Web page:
When Breath Becomes Air by Paul Kalanithi
Written by Ashley Kelmore, Posted in Reviews
Last week one of my city’s neighborhoods had a huge explosion, leveling three businesses and damaging three dozen more. On Friday my husband and I went there to meet up with friends and spread some local economy love, cash-style. We wandered into a (mostly) used bookstore called Couth Buzzard (plywood still covering nearly all of the windows) and this book just jumped out at me. I ended up reading it in one day because I could not put it down.
Dr. Paul Kalanithi was 36 years old (my age – which, given the subject matter of the book, really drove it home to me) when he was diagnosed with terminal cancer. He and his wife (also a doctor) were sorting out their next steps, as he was basically a superstar, about to finish up the last of his education and essentially write his own career check. Instead of a dream job, he got appointments with an oncologist.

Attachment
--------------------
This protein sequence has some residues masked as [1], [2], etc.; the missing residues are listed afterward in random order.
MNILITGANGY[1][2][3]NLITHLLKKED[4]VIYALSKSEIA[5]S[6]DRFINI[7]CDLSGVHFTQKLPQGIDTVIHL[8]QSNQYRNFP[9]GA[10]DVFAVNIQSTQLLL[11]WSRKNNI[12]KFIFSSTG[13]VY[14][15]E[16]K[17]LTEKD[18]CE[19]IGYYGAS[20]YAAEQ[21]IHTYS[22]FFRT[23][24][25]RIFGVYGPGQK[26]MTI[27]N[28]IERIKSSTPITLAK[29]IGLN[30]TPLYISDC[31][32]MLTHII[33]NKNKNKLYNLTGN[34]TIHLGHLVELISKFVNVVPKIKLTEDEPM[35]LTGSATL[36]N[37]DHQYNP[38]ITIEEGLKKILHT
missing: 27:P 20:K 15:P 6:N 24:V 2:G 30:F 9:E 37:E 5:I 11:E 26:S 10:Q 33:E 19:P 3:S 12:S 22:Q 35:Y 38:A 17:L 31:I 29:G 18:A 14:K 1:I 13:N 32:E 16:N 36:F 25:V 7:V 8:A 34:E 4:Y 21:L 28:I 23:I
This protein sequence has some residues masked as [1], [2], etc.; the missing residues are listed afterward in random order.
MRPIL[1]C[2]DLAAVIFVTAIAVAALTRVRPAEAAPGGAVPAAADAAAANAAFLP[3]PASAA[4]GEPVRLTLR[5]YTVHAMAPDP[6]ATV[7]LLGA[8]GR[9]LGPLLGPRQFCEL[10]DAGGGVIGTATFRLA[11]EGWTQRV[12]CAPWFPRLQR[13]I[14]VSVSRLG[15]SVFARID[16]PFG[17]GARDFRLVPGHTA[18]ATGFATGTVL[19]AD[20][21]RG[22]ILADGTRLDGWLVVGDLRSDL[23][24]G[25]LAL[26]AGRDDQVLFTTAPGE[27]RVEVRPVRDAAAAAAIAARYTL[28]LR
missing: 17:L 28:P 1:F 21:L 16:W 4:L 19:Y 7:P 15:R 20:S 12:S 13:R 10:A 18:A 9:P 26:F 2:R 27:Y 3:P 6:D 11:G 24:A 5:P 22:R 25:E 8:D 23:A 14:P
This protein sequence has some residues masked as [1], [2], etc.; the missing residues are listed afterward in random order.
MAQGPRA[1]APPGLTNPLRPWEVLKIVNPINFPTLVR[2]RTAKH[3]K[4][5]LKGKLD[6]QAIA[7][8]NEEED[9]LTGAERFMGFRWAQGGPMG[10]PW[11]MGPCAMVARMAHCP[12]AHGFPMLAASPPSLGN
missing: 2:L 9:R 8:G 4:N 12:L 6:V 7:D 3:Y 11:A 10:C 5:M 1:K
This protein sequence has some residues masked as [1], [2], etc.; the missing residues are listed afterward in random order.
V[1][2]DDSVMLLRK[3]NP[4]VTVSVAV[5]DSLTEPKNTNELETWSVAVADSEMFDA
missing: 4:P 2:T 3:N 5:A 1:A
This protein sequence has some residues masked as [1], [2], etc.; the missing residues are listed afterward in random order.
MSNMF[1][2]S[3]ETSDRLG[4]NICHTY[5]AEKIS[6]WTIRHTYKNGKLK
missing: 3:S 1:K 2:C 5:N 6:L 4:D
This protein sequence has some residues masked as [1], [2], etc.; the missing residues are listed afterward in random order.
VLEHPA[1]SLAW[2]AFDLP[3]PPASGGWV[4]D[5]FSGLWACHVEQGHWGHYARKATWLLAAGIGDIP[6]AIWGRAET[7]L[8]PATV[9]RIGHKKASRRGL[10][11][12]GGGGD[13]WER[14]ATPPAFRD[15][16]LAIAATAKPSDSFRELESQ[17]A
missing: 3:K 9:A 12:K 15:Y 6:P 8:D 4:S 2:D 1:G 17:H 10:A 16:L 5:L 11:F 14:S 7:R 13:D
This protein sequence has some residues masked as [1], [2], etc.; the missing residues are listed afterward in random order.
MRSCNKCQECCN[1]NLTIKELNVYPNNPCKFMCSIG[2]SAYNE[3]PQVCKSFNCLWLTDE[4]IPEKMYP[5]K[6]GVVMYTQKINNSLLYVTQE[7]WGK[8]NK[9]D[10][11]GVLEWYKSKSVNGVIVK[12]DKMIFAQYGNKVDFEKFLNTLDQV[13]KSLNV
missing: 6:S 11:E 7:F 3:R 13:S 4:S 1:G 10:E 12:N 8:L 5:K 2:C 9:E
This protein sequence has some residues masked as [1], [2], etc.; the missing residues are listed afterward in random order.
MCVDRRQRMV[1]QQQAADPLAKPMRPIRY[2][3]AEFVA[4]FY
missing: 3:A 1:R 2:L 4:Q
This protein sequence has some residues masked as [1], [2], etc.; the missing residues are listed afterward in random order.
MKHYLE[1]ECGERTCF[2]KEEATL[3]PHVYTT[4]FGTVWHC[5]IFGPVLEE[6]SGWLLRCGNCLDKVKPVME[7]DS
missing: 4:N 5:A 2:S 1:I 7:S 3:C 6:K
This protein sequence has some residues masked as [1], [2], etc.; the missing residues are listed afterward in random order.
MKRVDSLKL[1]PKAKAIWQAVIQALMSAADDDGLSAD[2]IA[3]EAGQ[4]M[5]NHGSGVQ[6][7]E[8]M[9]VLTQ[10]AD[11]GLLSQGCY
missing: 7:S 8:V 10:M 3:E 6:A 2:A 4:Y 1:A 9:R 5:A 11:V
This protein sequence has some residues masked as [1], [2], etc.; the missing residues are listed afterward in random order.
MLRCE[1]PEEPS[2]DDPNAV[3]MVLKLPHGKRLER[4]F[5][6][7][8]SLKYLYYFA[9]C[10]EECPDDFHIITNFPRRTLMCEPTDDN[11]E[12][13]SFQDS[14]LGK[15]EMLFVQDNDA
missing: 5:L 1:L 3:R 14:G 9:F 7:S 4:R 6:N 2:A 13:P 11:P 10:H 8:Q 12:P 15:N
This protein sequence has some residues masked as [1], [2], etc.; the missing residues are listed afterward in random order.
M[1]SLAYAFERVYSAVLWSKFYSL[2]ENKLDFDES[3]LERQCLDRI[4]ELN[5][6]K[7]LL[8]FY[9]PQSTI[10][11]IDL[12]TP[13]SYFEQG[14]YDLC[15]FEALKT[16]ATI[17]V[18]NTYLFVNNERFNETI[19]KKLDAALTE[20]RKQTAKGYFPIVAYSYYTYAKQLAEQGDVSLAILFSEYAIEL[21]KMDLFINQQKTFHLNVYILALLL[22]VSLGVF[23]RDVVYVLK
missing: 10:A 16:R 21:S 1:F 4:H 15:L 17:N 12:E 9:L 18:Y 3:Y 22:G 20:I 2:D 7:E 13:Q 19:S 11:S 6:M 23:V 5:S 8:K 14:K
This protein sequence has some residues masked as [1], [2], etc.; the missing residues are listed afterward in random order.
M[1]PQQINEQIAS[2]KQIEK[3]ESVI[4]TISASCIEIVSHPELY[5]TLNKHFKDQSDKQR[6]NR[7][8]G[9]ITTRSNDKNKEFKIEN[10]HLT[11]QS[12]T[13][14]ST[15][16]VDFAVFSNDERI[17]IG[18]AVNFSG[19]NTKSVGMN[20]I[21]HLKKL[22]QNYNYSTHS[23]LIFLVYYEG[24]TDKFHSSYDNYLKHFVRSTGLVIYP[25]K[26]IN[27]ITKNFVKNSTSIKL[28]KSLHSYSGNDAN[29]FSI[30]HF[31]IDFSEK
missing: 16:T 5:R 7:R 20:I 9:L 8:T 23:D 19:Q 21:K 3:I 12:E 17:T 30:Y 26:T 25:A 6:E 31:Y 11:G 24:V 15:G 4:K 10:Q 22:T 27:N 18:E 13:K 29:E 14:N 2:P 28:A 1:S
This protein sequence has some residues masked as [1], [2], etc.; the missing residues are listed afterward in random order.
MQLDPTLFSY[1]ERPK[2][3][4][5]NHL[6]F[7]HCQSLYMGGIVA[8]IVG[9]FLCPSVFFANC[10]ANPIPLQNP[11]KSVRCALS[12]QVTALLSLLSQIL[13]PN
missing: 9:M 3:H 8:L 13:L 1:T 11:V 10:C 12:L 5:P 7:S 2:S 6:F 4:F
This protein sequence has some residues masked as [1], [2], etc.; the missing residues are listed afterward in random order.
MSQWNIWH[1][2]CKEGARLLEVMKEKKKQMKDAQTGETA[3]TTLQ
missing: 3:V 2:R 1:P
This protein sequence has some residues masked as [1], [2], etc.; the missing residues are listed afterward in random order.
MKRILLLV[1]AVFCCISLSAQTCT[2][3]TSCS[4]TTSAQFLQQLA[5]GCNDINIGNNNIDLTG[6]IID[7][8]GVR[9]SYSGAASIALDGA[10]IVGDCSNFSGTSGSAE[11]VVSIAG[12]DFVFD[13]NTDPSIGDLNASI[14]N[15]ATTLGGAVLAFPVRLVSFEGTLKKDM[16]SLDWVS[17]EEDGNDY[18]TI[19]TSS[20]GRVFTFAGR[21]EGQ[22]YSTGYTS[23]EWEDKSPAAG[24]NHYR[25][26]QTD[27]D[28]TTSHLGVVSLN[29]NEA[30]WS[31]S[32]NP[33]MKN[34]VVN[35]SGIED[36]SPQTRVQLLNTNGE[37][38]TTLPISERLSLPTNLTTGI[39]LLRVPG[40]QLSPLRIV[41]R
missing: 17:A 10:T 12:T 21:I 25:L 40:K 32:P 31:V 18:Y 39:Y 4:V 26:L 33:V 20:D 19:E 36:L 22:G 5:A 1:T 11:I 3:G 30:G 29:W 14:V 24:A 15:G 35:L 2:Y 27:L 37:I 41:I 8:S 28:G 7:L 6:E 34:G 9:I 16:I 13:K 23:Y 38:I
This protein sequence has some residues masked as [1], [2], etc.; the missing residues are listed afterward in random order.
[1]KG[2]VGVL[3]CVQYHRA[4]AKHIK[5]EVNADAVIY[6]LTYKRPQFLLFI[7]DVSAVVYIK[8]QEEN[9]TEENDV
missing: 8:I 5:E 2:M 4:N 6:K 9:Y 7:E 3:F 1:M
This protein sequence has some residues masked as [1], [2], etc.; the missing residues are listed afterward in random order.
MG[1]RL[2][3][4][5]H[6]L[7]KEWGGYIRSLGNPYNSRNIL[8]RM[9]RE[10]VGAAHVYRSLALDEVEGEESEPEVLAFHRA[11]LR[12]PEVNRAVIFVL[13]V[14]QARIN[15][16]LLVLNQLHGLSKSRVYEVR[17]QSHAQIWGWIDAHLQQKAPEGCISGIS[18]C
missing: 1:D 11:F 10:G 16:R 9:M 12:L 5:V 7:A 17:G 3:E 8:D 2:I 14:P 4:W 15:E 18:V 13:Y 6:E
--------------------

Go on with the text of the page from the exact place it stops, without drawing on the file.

This is different than other books I’ve read written by people with terminal diagnoses. Dr. Kalanithi majored in English literature and earned a Master of Philosophy before pursuing his medical degree., which translates into a fantastic ability to tell a story. And as dire as those of us who haven’t experienced might imagine his situation to be, the story isn’t exhausting. I didn’t find myself crying during the main part of the book, just during the epilogue, written by his wife, which was lovely and brutal.
Instead, I found myself thinking. Contemplating. Really trying to figure out how I would handle trying to sort out what to do with my life when I knew it was going to end sooner than I always thought, but not knowing exactly how long that might be. How do you go from looking thirty years in the future to wondering if you have one year, or five, or maximum 10? What would your future look like and how would you sort out your values? If you had one year, maybe you’d quit your job. But what about five?
The book doesn’t give us answers. There aren’t sweeping statements about how to live your life that you could see stitched on a sampler. I genuinely believe there is a place for books like that, but I think books like this are so needed to.